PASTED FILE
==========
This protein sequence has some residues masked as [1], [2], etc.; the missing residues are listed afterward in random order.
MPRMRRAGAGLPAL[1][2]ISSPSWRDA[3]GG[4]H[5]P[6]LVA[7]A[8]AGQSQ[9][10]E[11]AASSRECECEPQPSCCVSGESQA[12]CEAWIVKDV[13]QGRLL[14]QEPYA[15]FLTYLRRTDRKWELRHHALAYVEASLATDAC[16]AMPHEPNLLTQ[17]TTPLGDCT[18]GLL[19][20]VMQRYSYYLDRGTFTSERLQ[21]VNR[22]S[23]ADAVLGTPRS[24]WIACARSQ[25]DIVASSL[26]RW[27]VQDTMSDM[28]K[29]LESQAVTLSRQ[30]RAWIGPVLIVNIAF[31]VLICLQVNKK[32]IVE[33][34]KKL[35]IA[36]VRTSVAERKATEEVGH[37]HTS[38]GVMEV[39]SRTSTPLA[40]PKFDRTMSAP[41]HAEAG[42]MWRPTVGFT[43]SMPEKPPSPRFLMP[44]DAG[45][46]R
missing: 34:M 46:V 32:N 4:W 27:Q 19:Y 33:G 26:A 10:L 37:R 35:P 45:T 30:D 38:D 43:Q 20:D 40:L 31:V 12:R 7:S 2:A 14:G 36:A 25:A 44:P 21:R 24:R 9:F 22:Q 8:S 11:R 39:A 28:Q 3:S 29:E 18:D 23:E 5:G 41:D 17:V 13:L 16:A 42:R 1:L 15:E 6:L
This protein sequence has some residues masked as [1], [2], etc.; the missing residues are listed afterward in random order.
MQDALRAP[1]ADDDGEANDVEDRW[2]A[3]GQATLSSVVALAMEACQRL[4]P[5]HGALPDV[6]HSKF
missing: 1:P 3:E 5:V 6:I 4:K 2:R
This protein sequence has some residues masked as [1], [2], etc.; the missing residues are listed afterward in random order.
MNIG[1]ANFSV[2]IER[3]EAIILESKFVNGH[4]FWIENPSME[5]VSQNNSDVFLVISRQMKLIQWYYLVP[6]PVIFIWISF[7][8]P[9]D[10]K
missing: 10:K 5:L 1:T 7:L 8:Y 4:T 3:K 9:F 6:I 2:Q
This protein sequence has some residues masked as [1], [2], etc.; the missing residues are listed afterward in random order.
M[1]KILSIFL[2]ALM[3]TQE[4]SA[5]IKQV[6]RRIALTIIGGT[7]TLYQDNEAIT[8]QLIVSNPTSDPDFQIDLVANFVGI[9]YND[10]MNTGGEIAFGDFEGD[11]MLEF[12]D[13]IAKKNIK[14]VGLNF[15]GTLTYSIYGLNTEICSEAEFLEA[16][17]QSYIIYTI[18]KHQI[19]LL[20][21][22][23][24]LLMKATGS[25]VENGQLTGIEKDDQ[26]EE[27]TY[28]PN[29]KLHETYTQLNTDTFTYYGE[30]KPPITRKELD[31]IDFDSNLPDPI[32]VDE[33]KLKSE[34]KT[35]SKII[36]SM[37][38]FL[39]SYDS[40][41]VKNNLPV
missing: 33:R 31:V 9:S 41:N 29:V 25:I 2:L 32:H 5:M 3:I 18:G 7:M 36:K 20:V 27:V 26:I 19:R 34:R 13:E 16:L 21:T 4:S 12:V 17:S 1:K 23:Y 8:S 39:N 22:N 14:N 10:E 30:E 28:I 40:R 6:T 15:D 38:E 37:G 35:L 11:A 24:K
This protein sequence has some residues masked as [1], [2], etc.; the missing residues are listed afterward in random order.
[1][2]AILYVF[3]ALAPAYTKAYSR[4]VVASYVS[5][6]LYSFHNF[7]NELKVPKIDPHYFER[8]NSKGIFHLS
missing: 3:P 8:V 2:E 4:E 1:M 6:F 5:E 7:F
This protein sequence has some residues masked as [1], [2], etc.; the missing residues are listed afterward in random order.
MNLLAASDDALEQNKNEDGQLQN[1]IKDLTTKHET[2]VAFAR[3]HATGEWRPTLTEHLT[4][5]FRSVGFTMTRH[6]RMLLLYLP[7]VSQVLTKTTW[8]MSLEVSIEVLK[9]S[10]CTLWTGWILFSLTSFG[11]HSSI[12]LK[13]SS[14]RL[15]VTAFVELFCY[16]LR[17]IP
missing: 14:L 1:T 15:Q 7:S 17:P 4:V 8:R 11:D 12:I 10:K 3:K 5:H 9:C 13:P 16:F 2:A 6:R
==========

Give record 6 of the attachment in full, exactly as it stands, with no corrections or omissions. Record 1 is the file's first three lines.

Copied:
This protein sequence has some residues masked as [1], [2], etc.; the missing residues are listed afterward in random order.
MNLLAASDDALEQNKNEDGQLQN[1]IKDLTTKHET[2]VAFAR[3]HATGEWRPTLTEHLT[4][5]FRSVGFTMTRH[6]RMLLLYLP[7]VSQVLTKTTW[8]MSLEVSIEVLK[9]S[10]CTLWTGWILFSLTSFG[11]HSSI[12]LK[13]SS[14]RL[15]VTAFVELFCY[16]LR[17]IP
missing: 14:L 1:T 15:Q 7:S 17:P 4:V 8:R 11:D 12:I 10:K 3:K 5:H 9:C 13:P 16:F 2:A 6:R